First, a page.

International Writers Magazine:E- Book Review
Rain by Wallace Dorian
One womans journey into a heart of
Wallace Dorians intriguing first novella, Desert Rain,
he takes his heroine Cynthia Ryan into a heart of darkness. But
unlike Joseph Conrads famous classic, Cynthias journey
takes her into Americas southwest while making a film of
the Kachina cult and the Hopi people, their lore and their prophecies.
tackles the age-old dilemma of death, loss, redemption and sacrifice
in innovative ways. Using the formula of the journey, Mr. Dorian brings
a kind of epic or mythic scope to this contemporary western steeped
in Americana while at the same time, sharing with us a haunting, somewhat
apocalyptic vision of the future that ends on an optimistic note.
He does this through the interesting character of Mary, a half-Hopi
coming-of-age eighteen-year old who has not seen her father in nine
The story, while told through the weary eyes of Cynthia, an Emmy-award
winning documentary filmmaker making a comeback after the tragic suicide
death of her teenage son, Steven, is also told in part through Marys
eyes as one who not only represents her culture, but a generation that
also seeks its own self-identity in a world that has become more
technologically complicated and fraught with anxiety and an uncertain
In the midst of all this comes Jack Carlson, a mysterious rodeo cowboy
drifter who is coming to meet his estranged daughter, Mary. It is through
Jack, a kind of guardian angel if you will, who seems to appear from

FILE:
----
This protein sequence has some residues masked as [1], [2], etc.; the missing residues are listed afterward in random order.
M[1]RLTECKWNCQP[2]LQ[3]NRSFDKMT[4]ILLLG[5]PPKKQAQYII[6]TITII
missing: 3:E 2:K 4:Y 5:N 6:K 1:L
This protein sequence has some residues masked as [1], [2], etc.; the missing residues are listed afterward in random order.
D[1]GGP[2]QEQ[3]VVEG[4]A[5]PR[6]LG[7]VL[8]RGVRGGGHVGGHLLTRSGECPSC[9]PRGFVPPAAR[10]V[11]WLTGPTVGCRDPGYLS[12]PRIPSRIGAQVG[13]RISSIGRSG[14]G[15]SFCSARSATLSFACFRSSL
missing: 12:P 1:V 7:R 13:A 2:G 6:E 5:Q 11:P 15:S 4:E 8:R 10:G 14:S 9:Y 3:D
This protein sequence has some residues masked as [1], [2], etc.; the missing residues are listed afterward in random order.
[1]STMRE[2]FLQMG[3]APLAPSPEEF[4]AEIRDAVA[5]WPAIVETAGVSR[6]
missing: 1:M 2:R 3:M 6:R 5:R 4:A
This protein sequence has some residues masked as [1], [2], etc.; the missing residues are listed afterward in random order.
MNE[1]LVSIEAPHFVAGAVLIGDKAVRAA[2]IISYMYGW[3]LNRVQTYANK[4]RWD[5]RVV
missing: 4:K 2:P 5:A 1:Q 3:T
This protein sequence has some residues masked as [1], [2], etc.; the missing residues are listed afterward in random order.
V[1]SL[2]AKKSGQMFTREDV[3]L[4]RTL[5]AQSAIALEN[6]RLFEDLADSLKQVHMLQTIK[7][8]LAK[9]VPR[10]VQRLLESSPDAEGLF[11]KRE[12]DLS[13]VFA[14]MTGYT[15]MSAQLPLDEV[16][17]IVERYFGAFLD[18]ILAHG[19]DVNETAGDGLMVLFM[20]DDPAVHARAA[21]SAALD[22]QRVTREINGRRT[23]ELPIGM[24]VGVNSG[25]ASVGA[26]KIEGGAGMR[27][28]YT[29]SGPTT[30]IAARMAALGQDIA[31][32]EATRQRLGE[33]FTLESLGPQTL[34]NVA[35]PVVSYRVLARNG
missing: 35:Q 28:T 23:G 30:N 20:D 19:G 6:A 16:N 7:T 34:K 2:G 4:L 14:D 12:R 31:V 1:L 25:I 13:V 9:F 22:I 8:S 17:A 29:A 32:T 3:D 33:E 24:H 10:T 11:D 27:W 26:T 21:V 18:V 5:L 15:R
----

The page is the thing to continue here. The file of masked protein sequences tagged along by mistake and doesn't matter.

nowhere and whom Cynthia meets that she comes to grips with the demons
that haunt her as she tries to fulfill her destiny.
This destiny forms the haunting climax of Desert Rain yet
uplifts the reader with the idea of re-birth or reincarnation and hope
for the future on a collective level.
The story, a human drama to be sure, tells the plight of womanhood and
the ironic coincidences in our lives that intersect on the road of life.
In that sense, Desert Rain turns out to be a love story
and a road story disguised as a fable, or an ode to all
our lives that is at once temporary but not trivial.
Interwoven within the novella itself is a very fine thread that also
takes in the ancient lore of the mystical Hopi Indians and the spirituality
of the Kachina cult. While not a story about the Hopi per se, the metaphor
of the plight of the Native Americans cannot be ignored. I strongly
recommend this book.
Desert Rain is a very brisk read thats short and sweet.
It is currently in ebook format at http://www.wormebooks.com
or the authors website at:
Barbara Kowal is a freelance book reviewer.
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